Once these therapy-resistant tumour micro-neighbourhoods had been identified, the next step for the research team was to study which cells they contain and their condition (immune system cells can act for or against the tumour). The PADMEseq technology was developed for this purpose.
“With a mouse whose cells can change from fluorescent green to red, we can use a microscope to mark the regions where those cells that the immune system is unable to kill are found, and compare them to other tumour regions. This has allowed us to achieve an extremely accurate resolution. In this way, we have found out that resistant micro-regions are characterized by a lower density of immune system cells, and that those cells that do enter them are pro-tumour in character, thereby preventing the immune system from working properly, which explains resistance to therapy”, adds Baldominos.
These findings could help doctors to better select which patients respond best to immunotherapy, and facilitate improving current therapies. “Understanding who these cells’ neighbours are helps us understand why therapy fails, and opens new avenues to study how to reverse the situation”, concludes Baldominos.
Immunotherapy consists of reviving the immune system so it will attack and eliminate a tumour. This treatment marked a revolution for certain tumours. It was named Discovery of the Year by Science magazine in 2013, and awarded the Nobel Prize for Medicine in 2018. It has recently been approved as a first line of treatment for triple negative breast tumours, increasing life expectancy. However, only 20% of patients respond to treatment on a permanent basis.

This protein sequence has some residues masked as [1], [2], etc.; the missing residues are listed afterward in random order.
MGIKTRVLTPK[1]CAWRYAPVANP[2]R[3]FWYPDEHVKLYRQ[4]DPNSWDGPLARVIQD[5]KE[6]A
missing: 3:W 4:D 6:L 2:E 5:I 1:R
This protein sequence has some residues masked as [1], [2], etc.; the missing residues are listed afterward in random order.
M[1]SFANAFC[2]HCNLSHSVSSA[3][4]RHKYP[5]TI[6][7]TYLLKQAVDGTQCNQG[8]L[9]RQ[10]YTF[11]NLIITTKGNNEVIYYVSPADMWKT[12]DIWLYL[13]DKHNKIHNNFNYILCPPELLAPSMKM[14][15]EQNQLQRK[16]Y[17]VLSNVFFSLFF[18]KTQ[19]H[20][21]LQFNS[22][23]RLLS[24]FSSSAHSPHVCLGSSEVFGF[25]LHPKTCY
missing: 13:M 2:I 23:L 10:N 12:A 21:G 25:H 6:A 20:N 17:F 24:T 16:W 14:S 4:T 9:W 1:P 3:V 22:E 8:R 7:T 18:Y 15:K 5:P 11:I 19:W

“Our paper studies those cancer cells that can withstand being attacked by the immune system in order to see what they look like and how they behave. This would be the first step towards understanding why immunotherapy might fail in some patients, which would allow us to consider future alternatives that could improve it”, says Pilar Baldominos.
About Pilar Baldominos
Pilar Baldominos Flores was born in Alcalá de Henares in 1993 and has lived most of her life in València. After graduating from Universitat Politècnica de València (UPV) in 2015, she completed her bachelor’s thesis at the Hospital Universitari i Politècnic La Fe’s haematology service. She also took part in a range of projects, completed an Erasmus+ stay at Cambridge University (UK), and was a member of the UPV’s iGEM 2015 team, winning a gold medal. She subsequently completed a master’s degree in Advanced Immunology at the Universitat de Barcelona (UB). After her studies, she went on to join Fyodor Kondrashov’s laboratory, first at the Centre for Genomic Regulation (CRG) in Barcelona and later at the Institute of Science and Technology (IST) in Austria.
She is currently pursuing her Universitat Politècnica de València PhD at Judith Agudo’s laboratory at Harvard University’s Dana-Farber Cancer Institute in Boston, researching the escape mechanisms used by tumours to survive the immune system, which may lead to new therapeutic targets.